This summer though, the Avalanche made their forward group slower - the Parentheau for Daniel Briere trade was a massive loser, and Jarome Iginla was so, so obviously a poor fit - and they also added plodders like Brad Stuart on defense, when what they really needed was a guy who can skate - like a Matt Niskanen, a Christian Ehrhoff, or even an Andre Benoit. Playing Stuart with Nick Holden is just compounding things.

Basically I don't think the Avalanche have any understanding of what made them dangerous last year, and I don't think they're smart enough to figure out their issues now (though it's probably too late anyway).

This team is bad, and will add another bluechip forward this June. Then they'll fail to build around him.

CB: There are a few teams that should fall back to earth (and a lottery pick) as the season wears on: unsustainable goaltending is masking glaring scoring deficiencies for the Winnipeg Jets and the Florida Panthers, while puck luck will eventually run out for teams like the high-scoring Calgary Flames. But one team should slide underneath all the others and stand next to Buffalo for the McDavid/Eichel sweepstakes in June: the Arizona Coyotes.

Arizona’s name change can’t gloss over its lacking roster, where the highest-paid forward is a 38-year-old Shane Doan and the only other forward making more than $4 million is Martin Erat. Mikkel Boedker is the leading goal-scorer and no other Coyotes player has more than three goals at even-strength. The team has a strong group of prospects, especially on defense, but this roster has too many holes to win now, especially in the Western Conference.

Not even the systems of coach Dave Tippett will save the Coyotes, especially if starting goaltender Mike Smith continues to struggle. Arizona’s scoring woes won’t go away and it is one or two injuries away from a roster that would look more at home in the AHL. Here’s hoping McDavid or Eichel like dry heat.

How would an expansion team in Vegas fare? Would you rather see a new team elsewhere?

JB: I was just a young pup when my Dad coached the Las Vegas Thunder out of the Thomas & Mack Center, but I remember thinking “Boy, this does not seem like a place for hockey.” I think I thought that because boy, is Vegas not a place for hockey.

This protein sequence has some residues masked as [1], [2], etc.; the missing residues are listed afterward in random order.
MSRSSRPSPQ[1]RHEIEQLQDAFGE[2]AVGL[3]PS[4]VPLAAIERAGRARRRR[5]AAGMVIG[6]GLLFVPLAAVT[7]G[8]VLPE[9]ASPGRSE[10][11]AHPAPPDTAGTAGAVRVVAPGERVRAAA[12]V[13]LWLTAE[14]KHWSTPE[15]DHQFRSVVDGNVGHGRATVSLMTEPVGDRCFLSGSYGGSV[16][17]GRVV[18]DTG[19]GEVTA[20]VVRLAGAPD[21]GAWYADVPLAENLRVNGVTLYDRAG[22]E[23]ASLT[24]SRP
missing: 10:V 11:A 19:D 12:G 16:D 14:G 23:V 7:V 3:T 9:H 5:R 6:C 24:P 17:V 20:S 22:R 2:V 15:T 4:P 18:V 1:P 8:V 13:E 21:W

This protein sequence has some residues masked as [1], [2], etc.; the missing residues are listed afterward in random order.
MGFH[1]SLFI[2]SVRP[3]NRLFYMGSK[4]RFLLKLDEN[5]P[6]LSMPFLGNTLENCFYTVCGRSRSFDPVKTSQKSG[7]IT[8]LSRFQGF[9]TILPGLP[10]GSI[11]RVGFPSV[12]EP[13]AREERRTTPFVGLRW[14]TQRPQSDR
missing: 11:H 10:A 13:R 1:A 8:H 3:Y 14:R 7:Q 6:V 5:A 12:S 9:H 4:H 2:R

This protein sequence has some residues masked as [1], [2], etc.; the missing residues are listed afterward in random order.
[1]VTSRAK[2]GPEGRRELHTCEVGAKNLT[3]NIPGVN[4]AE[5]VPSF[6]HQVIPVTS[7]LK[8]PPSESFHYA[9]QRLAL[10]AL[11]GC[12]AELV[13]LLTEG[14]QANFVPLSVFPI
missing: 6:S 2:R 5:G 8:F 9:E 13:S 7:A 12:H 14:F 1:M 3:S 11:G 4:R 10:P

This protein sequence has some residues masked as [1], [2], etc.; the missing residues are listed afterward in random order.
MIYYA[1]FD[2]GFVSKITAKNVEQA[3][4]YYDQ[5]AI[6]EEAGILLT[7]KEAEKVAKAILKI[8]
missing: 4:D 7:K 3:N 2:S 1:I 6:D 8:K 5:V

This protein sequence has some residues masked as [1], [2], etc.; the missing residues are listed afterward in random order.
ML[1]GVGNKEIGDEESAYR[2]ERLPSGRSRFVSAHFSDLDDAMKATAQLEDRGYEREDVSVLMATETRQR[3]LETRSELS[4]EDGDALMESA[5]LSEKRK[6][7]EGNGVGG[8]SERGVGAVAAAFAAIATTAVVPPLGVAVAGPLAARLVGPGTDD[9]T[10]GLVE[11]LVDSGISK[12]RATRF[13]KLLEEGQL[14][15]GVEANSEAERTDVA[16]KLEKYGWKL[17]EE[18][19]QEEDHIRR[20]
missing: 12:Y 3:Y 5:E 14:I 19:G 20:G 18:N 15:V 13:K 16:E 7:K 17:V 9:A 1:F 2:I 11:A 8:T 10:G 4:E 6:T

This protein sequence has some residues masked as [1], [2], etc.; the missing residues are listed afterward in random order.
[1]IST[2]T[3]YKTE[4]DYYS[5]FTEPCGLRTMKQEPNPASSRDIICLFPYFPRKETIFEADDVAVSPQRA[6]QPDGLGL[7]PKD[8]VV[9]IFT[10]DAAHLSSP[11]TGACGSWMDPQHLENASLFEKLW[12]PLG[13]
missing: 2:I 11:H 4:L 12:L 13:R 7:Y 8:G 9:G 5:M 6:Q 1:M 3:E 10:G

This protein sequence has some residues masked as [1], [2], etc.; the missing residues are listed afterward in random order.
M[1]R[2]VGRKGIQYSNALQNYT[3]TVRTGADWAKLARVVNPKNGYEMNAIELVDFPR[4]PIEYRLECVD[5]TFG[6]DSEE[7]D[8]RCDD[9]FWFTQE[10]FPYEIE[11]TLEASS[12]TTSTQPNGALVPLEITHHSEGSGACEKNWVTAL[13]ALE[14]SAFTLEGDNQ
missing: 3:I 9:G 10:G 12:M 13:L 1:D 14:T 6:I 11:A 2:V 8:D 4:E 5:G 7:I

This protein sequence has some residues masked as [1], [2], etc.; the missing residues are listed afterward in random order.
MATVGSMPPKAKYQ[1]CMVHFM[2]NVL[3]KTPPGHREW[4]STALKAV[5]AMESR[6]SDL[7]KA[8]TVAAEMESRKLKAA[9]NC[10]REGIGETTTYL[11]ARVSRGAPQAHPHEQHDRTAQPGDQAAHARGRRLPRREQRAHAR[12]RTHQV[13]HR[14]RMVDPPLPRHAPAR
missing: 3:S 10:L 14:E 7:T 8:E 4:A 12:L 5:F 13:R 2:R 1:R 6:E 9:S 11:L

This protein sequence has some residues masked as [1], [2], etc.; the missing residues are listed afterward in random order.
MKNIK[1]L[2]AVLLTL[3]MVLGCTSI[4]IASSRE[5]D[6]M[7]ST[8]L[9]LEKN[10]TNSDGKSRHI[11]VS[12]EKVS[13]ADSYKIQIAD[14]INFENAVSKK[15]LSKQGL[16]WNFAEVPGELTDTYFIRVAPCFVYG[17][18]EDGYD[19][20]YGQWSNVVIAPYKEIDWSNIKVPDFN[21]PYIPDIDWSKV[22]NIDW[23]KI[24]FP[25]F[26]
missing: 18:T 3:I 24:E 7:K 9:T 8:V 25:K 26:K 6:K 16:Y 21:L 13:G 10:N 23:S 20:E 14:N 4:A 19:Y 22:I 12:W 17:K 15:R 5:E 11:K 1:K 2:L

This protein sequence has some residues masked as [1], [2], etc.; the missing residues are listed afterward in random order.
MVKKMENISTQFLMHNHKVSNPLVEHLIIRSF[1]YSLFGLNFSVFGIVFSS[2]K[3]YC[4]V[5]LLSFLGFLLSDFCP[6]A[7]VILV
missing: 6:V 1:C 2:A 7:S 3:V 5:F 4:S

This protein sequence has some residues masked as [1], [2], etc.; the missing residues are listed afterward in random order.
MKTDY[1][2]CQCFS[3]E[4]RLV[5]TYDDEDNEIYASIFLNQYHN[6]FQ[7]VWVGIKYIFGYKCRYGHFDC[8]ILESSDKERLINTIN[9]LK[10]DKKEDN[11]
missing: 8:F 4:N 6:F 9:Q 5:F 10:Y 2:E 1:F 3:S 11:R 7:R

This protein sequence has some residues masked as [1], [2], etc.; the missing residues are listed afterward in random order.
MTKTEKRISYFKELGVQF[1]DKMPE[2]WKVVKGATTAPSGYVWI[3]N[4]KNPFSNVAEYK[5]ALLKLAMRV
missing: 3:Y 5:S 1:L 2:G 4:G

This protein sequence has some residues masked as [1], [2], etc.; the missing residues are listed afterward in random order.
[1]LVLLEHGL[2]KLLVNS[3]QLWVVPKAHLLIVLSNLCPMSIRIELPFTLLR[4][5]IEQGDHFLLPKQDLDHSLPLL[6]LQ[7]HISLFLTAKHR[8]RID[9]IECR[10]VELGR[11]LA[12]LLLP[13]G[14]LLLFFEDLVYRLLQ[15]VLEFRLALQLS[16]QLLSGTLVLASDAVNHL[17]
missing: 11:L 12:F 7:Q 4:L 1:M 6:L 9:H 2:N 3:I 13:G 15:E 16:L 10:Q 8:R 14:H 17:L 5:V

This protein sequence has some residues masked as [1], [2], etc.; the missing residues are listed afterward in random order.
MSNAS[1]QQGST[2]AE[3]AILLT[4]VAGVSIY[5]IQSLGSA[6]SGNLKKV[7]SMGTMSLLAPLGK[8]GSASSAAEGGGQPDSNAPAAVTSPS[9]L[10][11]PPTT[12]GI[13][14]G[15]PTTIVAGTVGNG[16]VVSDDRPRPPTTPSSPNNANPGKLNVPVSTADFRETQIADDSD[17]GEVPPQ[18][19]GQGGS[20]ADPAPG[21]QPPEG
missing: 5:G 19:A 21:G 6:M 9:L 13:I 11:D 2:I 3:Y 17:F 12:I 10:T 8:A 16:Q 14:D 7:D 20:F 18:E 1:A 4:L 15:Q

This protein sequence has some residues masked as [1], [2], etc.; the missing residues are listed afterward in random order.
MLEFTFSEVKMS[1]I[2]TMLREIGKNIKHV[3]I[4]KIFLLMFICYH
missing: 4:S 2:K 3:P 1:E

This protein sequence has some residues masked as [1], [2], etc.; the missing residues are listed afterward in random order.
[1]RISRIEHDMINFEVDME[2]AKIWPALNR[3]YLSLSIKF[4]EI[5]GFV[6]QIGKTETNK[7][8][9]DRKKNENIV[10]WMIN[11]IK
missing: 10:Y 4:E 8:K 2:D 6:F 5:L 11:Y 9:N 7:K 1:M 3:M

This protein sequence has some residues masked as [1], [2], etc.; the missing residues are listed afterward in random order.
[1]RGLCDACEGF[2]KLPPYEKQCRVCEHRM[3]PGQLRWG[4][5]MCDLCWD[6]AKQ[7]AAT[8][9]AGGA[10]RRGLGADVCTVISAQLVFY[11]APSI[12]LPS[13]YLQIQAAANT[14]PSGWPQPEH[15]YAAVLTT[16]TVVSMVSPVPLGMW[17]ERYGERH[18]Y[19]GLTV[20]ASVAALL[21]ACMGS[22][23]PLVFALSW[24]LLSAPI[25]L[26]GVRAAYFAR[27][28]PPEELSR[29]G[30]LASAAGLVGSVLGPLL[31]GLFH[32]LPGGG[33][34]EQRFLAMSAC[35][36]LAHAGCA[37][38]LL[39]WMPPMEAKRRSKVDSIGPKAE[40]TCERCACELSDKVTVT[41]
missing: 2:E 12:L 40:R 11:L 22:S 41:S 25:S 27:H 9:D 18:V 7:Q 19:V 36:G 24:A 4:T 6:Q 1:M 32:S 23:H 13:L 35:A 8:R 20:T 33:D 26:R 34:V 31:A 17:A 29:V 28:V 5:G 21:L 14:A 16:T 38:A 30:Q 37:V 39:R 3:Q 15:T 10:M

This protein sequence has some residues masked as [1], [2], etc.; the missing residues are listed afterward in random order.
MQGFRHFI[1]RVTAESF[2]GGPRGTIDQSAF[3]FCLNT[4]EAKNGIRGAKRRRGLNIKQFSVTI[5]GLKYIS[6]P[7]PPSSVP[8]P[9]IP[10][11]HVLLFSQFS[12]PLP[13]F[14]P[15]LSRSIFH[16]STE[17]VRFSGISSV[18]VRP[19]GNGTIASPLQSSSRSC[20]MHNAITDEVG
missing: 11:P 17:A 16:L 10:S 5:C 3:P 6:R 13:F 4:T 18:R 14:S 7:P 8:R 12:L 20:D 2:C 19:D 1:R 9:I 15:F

I even played there in the ECHL when the team needed the most bizarre promotions to get humans into the building. I think it’ll be a sideshow full of cheap gimmicks and sparsely attended games and MAN do I want that to happen so I can have an excuse to go to Vegas and watch hockey.

TD: I think a Las Vegas-based NHL team has some potential, in that, at the very least the casinos will buy tickets and Canadian tourists will buy tickets. Obviously they'll win a tonne of games at home.

I'd rather see another team in the Toronto area and one in Quebec City though. Obviously those clubs would be higher revenue teams and would also add a couple of additional soft-skinned Canadian fanbases to mess with when I put together Power Rankings every week.

CB: It’s impossible to tell how a Vegas team would fare as something beyond a novelty for tourists. Most residents work odd hours that would likely conflict with game times and Arizona is a perfect example of how hockey can be a tough sell in the desert. The novelty of a team could carry attendance for a couple seasons, but as anyone at a craps table will tell you, no one in Vegas sticks around to watch a loser.

Considering the risk involved, Vegas shouldn’t be the NHL’s top priority. Quebec City wants a team and will soon have the arena to house one, and that city’s passion for hockey cannot be ignored from a business perspective. Another team in the populous hockey-mad region of southern Ontario would also make more economic sense than Vegas. Seattle seems like the best option for building the Western Conference, and didn’t someone build an arena in Kansas City?

Putting a hockey team in Vegas would certainly grab headlines, but it doesn’t make a lot of sense beyond that.

3-on-3: The state of the Bruins, the next-worst NHL team, the NHL in Vegas